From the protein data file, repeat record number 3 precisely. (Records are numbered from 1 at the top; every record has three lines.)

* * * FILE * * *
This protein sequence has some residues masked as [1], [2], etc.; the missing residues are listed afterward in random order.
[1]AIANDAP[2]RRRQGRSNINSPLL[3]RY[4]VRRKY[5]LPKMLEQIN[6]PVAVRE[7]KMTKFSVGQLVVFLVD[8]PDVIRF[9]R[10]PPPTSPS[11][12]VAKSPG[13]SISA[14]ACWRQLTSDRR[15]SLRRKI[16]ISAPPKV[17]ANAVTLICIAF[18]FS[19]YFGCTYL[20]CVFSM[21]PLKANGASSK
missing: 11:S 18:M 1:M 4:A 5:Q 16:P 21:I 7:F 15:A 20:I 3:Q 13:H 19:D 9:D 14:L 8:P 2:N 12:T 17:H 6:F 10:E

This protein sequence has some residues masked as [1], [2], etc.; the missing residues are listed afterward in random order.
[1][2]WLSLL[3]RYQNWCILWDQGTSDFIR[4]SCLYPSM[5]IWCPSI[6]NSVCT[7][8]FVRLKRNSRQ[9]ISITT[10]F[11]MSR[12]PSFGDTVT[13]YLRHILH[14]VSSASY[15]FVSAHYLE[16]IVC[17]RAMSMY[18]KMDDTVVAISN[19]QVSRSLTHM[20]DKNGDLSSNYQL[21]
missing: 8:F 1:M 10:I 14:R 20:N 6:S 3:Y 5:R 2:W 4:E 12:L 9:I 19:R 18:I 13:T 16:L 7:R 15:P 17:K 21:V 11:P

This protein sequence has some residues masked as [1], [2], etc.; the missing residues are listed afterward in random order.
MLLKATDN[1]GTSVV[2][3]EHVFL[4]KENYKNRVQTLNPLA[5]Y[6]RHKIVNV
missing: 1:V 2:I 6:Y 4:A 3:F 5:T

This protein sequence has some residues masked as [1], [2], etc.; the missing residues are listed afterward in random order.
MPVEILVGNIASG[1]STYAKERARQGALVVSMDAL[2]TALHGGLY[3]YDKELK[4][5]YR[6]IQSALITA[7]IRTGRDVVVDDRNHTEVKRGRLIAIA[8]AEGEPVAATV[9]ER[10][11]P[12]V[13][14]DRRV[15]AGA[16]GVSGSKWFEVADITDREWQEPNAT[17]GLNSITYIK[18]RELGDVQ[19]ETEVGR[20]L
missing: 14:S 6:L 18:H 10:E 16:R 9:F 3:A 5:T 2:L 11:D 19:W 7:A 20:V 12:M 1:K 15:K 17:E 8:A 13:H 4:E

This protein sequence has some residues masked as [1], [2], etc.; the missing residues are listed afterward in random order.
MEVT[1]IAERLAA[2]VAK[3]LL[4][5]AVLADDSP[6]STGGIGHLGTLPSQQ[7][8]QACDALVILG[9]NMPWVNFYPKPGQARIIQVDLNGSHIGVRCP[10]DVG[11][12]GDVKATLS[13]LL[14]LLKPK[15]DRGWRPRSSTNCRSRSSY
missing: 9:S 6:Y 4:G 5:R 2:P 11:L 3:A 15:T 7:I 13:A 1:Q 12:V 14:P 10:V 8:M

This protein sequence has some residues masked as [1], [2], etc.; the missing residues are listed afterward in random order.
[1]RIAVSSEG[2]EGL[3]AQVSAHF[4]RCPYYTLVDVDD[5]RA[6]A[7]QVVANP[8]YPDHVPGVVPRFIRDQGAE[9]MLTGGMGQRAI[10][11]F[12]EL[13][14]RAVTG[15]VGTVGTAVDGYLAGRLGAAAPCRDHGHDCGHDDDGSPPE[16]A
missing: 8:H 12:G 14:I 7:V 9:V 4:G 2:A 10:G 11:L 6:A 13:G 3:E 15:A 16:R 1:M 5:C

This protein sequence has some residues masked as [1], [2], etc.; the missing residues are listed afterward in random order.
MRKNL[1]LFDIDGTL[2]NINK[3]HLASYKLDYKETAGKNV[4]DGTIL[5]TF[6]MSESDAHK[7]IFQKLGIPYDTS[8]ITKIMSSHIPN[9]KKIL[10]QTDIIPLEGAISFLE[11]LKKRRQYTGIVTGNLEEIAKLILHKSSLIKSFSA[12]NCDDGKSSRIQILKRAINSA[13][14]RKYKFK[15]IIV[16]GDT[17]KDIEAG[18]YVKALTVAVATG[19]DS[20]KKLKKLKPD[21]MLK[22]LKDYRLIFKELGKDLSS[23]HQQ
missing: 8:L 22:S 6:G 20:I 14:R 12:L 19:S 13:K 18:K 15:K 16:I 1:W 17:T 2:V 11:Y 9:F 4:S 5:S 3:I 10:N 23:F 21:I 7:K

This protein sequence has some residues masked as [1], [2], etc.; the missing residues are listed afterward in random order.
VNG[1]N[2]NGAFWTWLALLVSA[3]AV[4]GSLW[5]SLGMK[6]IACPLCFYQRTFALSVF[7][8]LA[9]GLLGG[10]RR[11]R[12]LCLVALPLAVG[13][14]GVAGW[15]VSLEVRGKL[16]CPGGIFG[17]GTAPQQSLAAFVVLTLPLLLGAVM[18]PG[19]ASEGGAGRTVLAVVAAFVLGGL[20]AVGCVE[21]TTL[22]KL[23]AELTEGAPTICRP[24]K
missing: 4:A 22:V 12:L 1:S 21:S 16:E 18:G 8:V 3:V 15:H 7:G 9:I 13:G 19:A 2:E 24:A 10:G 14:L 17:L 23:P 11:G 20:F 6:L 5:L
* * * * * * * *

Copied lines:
This protein sequence has some residues masked as [1], [2], etc.; the missing residues are listed afterward in random order.
MLLKATDN[1]GTSVV[2][3]EHVFL[4]KENYKNRVQTLNPLA[5]Y[6]RHKIVNV
missing: 1:V 2:I 6:Y 4:A 3:F 5:T